One of the most surreal ongoing comics in recent memory comes to a close.
David Lapham must think that some of his fans got frustrated with the book. This last installment opens with one alter ego of the main character interviewing another. “How hard do you have to work before somebody gives you a chance?” asks the interviewee. “People say I’m a liar, that I’m a hipster, a poseur, a phoney. ‘He’s full of shit,’ they say. Just throwing crap at the wall to see what sticks. One guy even described me as ‘masturbatory.’”
“What the hell am I supposed to say?” the interviewer shoots back. “This is our eighteenth session. At first I thought it was funny. Eccentric. After the seventh session and all that shit about the Martian bugs in the trailer park? I called my editor and said there’s nothing there. The guy’s a fruitcake.”
Except that David Lapham wasn’t just throwing crap at the wall to see what sticks.
Let me back up. Before this David Lapham was best known for Stray Bullets, an innovative but comparatively conventional crime series (compared to Young Liars, that is). Young Liars suggested to readers that it would be similar, setting up a group of six young friends who fight, dance, get high, and travel to Europe together to escape the detectives sent by the father of one of their number (Sadie Dawkins) and steal a painting from the father of another. If you look back at reviews of those early issues, the assumption was that this was all heading to a major crime spree.
Then came the seventh issue, when it was revealed that Sadie Dawkins is actually a spider from Mars. Her father intended to impregnate her with millions of spider babies, soldiers for an invasion of Earth, but she escaped, came to Earth, and hid out in a trailer park. Her father caught up with her but she managed to kill all his spider minions except for five.
Then in issues 8 and 9 things seem to go back to normal. Danny Noonan, the main character and narrator, tells us that the spiders were just a dream of Sadie’s, a metaphor for her abused past. Except…not really. A few more issues and Danny’s institutionalized and the doctors are telling him there never really was a Sadie. A few issues after that and he’s locked in a town where everything is fake and designed to hold him and Sadie hostage—only Sadie doesn’t know she’s Sadie anymore. He escapes to the edge of town, hits a wall, looks through a knothole, and sees himself raping someone. And on from there to this climactic installment, which opens with the interview quoted above.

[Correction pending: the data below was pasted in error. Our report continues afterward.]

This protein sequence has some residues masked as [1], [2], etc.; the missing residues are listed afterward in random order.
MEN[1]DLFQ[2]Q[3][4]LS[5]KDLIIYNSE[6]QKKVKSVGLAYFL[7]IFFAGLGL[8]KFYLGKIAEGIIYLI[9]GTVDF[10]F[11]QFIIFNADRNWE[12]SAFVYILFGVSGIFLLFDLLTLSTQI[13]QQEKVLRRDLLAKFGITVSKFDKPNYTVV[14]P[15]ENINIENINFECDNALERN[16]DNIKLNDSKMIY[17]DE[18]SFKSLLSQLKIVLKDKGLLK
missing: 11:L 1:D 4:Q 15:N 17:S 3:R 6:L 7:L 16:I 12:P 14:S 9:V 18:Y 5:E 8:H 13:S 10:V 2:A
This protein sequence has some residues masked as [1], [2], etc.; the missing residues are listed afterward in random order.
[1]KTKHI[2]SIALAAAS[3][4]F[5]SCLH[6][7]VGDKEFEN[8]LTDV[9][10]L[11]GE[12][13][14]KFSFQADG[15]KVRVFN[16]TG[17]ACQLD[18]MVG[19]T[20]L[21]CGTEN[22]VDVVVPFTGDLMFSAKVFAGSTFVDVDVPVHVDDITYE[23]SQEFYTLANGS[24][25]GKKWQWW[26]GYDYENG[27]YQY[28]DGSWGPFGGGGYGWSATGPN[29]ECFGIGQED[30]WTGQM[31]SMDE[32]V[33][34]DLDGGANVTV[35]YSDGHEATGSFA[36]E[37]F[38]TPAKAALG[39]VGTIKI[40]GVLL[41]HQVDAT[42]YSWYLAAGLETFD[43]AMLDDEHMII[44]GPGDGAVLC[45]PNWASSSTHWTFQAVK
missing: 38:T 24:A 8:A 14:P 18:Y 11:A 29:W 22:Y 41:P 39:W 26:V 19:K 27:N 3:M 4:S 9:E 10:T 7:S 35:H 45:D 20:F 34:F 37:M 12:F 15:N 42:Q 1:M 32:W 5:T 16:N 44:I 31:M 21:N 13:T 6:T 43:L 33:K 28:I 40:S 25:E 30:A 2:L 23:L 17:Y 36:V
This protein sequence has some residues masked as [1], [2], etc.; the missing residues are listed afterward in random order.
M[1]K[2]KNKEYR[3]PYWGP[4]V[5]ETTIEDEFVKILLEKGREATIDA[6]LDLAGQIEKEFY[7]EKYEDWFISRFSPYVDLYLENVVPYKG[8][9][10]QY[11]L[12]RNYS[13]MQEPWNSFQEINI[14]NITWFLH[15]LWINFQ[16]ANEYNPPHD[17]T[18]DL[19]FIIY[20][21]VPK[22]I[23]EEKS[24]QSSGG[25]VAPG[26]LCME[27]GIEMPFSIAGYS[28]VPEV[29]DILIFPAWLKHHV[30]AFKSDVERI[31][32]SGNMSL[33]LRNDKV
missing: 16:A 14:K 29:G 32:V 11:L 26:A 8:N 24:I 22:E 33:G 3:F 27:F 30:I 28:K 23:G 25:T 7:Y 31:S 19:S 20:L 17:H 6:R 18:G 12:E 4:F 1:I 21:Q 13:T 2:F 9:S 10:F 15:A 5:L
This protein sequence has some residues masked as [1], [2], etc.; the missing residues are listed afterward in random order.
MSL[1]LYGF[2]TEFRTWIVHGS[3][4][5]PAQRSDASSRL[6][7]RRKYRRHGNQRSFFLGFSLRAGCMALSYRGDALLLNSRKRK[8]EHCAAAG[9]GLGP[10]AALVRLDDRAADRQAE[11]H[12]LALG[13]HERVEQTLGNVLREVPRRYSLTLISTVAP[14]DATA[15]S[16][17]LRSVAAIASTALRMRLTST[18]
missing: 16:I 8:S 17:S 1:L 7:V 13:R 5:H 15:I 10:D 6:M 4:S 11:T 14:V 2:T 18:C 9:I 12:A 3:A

In other words, the surrealism comes less from the absurd idea of an alien invasion than from gradual dislocation of reality Lapham manages to effect. On top of Danny’s growing uncertainty about what’s real and what’s a dream or a gaslight, we as readers have to deal with the fact that every so often he stops and confesses that everything he’s just narrated is a lie. Characters reappear in different versions of reality wearing the same faces but remembering nothing of what we’ve seen them do before. Danny loses his penis and regains it, has a spider tattoo on his chest sometimes but not others, horribly burns his torso more than once and then loses and regains the scars.
This is surrealism that forces you to surrender to associative rather than linear logic. One could argue that it’s the first true surrealism in comics since Jim Woodring’s Frank (or maybe Sam Kieth’s The Maxx). It’s certainly the first comic I can remember in a long time that I felt challenged me in ways I wasn’t expecting.
You can download a PDF of issue #1 here. It’s a good sample of the art, but as I said, the story doesn’t go totally bonkers until about issue #7. Two trade paperbacks are out already: Vol. 1 collects issues 1 to 6, Vol. 2 collects 7 to 12. I expect they’ll put out Vol. 3 within a few months.